Evie doesn't know it yet, but she's a Banshee. A Siren. A lady of the theoretic water. A curse was cast on her ancestors hundred of years ago, passing down from generation to generation which can only be cured by sacrificing true love.


1. Evie

  I twisted and turned, rolled and rode the deep, dark current of the lake, unknown to me.  My hands grappled for something, anything, trying to grab hold of something solid, or to drag myself closer to the air which seemed perpetually just out of reach. 


But we don’t need air to breath in our dreams do we?


I gave my weightless body to the water, let the waves drag my limp vessel through the shadowy grey-blue mist.  My sight was blurred, hazy.  Vaguely familiar shapes rushed past, I rushed past them.  Branches.  Leaves.  Rocks.  A surge of panic rose in my chest and bubbled up through my throat.  Just as the fear was ready to burst from my lips, I heard her.  The voice growled through the water in a whisper lined with sweet malice.  The voice embodied the lake.  I was the lake.


 “No one can hear your screams under water.  Scream for me Evie!”  She hissed.


   I leapt forward in my bed as I gasped for air, a scream evaporating on my tongue.  My hand clutched the long silver chain of my necklace as the air rushed my lungs.  I scrambled for my thick, black glasses and dug my fingers into the mattress as my eyes darted around the bedroom.  I blinked with heavy lids as my sight merged back into vision; I focussed on my wardrobe doors spilling carelessly open, my television standby light – a beacon guiding my back to my senses.  A blanket lay draped across my mirror to ward away the ghosts of the night).  The antique white of my bedroom walls – to remind me not to get too comfortable - absorbed the dim morning light which seeped through the slats of the walnut, venetian blinds.  As every bit of me began to fall back into place, as my heart slowed to a steady rhythmic drum, my senses began to kick in.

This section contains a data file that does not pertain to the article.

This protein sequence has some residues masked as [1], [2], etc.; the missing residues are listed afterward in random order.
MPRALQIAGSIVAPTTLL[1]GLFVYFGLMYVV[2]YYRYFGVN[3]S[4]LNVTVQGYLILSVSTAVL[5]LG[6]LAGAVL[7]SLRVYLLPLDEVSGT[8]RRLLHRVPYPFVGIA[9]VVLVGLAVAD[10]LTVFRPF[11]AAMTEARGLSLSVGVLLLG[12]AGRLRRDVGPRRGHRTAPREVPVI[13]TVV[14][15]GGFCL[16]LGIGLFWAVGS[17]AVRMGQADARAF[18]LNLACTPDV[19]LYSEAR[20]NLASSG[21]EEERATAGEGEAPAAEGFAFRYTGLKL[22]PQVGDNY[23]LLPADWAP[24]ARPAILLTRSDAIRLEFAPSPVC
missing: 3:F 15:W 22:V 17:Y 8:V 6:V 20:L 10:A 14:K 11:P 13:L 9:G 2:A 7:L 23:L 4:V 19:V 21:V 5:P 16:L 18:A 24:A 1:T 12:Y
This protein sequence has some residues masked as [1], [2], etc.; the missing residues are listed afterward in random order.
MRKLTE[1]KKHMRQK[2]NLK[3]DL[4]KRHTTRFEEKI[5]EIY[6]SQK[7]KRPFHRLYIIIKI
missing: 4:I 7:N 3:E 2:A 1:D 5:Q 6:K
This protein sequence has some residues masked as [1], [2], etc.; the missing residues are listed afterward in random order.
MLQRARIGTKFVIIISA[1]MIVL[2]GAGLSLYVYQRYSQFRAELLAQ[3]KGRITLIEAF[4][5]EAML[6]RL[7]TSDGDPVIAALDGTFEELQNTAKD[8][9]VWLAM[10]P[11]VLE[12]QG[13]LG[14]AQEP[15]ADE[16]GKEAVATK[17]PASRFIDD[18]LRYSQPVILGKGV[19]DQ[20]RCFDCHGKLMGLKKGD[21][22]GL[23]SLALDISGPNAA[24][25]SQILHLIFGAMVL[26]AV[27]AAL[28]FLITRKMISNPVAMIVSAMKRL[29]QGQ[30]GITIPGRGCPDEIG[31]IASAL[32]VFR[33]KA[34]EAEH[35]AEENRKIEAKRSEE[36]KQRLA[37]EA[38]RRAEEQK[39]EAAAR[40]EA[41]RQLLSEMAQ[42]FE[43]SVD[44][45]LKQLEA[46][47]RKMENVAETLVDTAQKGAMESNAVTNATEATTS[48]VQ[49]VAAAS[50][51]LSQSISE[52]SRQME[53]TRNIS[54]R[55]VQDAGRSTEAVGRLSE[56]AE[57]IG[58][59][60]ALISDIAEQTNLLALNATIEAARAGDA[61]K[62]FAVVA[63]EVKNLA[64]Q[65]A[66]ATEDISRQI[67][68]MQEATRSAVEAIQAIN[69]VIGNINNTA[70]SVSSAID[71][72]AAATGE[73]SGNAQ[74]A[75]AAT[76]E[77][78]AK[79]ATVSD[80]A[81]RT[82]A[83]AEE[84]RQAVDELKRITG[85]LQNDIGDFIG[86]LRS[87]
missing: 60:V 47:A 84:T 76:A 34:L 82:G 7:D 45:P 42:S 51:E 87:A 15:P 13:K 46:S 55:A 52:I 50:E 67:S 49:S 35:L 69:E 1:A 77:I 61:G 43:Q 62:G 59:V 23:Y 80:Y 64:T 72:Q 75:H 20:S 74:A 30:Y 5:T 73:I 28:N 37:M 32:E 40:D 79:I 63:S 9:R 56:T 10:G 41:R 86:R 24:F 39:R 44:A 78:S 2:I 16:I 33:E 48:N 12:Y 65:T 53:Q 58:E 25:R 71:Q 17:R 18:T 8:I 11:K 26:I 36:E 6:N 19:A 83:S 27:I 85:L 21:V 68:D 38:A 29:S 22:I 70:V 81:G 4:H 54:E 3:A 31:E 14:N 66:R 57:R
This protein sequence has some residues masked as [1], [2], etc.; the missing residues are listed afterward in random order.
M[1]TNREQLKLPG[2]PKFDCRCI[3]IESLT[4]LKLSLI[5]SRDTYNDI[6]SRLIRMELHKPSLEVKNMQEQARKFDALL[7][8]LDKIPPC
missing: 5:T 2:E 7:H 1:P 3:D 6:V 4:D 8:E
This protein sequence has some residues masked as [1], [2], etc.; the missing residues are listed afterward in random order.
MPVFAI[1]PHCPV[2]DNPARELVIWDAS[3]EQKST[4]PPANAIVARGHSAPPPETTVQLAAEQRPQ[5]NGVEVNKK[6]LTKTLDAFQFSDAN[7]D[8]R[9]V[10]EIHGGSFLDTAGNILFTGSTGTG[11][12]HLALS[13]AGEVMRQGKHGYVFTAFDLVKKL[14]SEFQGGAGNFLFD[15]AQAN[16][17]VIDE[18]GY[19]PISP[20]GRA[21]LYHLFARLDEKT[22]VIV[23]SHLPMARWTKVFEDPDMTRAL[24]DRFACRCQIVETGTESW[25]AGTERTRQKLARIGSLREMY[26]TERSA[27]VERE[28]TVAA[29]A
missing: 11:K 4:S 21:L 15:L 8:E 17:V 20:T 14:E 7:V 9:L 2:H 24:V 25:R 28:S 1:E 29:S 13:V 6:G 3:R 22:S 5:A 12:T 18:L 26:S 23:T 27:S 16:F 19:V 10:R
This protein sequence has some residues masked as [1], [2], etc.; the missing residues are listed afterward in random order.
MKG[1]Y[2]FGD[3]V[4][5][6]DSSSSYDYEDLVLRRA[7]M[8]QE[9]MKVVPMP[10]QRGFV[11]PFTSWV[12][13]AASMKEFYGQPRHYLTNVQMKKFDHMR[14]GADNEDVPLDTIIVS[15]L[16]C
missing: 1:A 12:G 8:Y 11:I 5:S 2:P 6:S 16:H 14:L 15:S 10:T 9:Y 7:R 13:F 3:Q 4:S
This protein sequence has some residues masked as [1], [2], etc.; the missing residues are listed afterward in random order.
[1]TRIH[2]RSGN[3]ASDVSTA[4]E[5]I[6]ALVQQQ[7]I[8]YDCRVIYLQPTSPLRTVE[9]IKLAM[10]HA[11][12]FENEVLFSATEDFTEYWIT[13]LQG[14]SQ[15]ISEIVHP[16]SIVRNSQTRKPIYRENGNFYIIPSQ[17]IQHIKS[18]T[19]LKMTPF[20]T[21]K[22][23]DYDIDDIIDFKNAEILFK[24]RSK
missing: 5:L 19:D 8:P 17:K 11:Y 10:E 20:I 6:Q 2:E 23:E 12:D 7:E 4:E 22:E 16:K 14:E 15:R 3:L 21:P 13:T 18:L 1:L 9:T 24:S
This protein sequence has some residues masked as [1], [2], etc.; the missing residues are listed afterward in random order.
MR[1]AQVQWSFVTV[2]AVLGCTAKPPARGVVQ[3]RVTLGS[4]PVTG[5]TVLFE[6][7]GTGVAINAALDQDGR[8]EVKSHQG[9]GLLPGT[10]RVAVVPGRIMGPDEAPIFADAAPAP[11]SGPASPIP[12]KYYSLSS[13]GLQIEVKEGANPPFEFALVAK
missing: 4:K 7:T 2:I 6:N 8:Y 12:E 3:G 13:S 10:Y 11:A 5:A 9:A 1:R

First, I felt cold.  I looked over at the swaying blinds, the window was open but that wasn’t it, I was cold through to my bones.  As I shuffled under the covers, as I began to slip back beneath the duvet into an early morning doze I felt a sensation that I had not expected.  I felt wet.  My pyjama bottoms sucked against my legs, cold and soaked through.  I looked down to find my pale green vest dark now, sodden.  I sat, frozen in place, soaking wet, through and through.  The fear that I had left behind in my dream suddenly felt real again and my body tensed like before the big drop on a roller coaster when you know the worse is still to come. 

   My groggy mind tried to piece together what was happening, but at the same time the only thing I could be sure of at that moment in time was that I wanted to get out of my bed.  That seemed to be the source of this mess and so I concentrated on that.  I threw back my duvet and a puddle of water splashed over the sides of my bed.  I swallowed a sob and tried to cry but my confusion and fear dried any tears – I didn’t even know what I would be crying about but I had been rudely woken to find myself soaking wet.  I was tired, I was uncomfortable, confused and a little scared.  A lump rose in my throat as I trembled.